Maternity unit at Norfolk and Norwich University Hospital gets £270,000 boost

Norfolk and Norwich University Hospital maternity ward.

Norfolk and Norwich University Hospital maternity ward. - Credit: Evening News © 2008

The Norfolk and Norwich University Hospital is getting more than £270,000 to upgrade its maternity unit and improve the experience for women and their partners.

Across the country, more than 100 hospitals will get to share a £25m fund to improve their maternity units.

In Norwich the £272,000 will be used to provide an overall improved patient experience for all women and their partners, with the low risk women being cared for in an appropriate environment and high risk women having access to appropriate resources and care.

Funding will support improving privacy and dignity during and after childbirth by separating shared bathrooms to create single en-suites and creating an additional recovery area so that patients are not transferred to main theatre recovery after emergency/elective caesarean.

And it will improve patient/partner experience by installing convertible sofa beds in selected delivery rooms to allow freedom of movement and choice for labouring women and overnight facilities for partners – one of which is the designated bereavement room.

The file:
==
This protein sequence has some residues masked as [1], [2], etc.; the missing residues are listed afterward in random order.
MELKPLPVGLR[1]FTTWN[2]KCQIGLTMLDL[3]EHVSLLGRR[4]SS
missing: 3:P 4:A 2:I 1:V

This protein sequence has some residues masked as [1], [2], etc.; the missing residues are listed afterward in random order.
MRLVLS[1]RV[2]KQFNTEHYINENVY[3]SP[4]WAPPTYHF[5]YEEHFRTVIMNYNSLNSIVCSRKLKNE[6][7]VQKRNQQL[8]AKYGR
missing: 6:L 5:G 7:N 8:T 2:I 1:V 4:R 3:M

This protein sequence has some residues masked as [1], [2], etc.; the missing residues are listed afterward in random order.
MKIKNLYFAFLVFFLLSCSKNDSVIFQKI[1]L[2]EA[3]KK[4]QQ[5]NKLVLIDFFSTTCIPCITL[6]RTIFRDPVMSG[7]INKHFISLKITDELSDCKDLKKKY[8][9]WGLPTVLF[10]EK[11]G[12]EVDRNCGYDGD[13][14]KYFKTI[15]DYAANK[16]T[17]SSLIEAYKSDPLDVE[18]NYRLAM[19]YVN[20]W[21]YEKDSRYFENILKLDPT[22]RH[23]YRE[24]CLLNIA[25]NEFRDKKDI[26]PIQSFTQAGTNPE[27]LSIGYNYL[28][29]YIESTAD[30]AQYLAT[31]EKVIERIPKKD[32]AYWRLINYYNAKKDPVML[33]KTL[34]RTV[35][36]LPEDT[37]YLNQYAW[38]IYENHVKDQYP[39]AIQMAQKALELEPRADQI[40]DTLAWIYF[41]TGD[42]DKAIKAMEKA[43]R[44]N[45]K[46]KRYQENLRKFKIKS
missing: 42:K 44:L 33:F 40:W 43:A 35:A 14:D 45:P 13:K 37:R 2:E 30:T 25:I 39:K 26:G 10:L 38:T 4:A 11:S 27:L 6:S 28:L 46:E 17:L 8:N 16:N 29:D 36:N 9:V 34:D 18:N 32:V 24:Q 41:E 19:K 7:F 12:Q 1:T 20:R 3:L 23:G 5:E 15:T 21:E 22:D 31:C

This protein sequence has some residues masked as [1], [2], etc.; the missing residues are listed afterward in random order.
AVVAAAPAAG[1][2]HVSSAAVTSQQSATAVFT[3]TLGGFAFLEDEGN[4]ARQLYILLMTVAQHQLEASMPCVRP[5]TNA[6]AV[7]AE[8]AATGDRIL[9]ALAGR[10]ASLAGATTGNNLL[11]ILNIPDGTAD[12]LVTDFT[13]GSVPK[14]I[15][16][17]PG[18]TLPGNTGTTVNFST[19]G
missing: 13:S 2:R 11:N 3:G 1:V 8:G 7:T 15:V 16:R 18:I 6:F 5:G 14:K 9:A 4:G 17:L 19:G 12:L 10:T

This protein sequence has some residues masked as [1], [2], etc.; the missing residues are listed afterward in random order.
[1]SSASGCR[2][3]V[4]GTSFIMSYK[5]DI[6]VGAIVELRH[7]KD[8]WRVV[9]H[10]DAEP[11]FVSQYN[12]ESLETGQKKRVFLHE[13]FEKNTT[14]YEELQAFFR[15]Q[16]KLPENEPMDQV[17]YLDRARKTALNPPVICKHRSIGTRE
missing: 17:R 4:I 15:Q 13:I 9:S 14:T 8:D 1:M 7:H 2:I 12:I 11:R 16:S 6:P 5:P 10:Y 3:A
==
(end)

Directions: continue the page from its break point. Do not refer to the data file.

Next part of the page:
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Across the country, the improvements will include almost 40 new birthing pools, eight new midwife-led units, more en-suite facilities in more than 40 maternity units, more equipment such as beds and family rooms in almost 50 units, and better bereavement spaces at nearly 20 hospitals.

Other improvements include equipment that gives women more freedom to move around and change position while in labour and facilities that allow women to choose if they want a bath or shower.

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Health minister Dan Poulter said yesterday: 'We are now going to see huge improvements to maternity services right across the country – from birthing pools to family rooms and even new midwifery-led units. These will make a big difference to the experience mums and families have of NHS maternity services, with more choice and a better environment where women can give birth.

'Maternity units have had to show evidence that they asked mums and dads about what changes they need to make – so we know these are the changes local people really want to see.'

In November, the government opened the £25m fund to applications from local NHS trusts and foundation trusts. Applications for funding were only approved where there was evidence that parents wanted the changes.

The Royal College of Midwives' Chief Executive Cathy Warwick said: 'It is great to learn about the positive changes that this extra £25m will make to many units up and down the country.'

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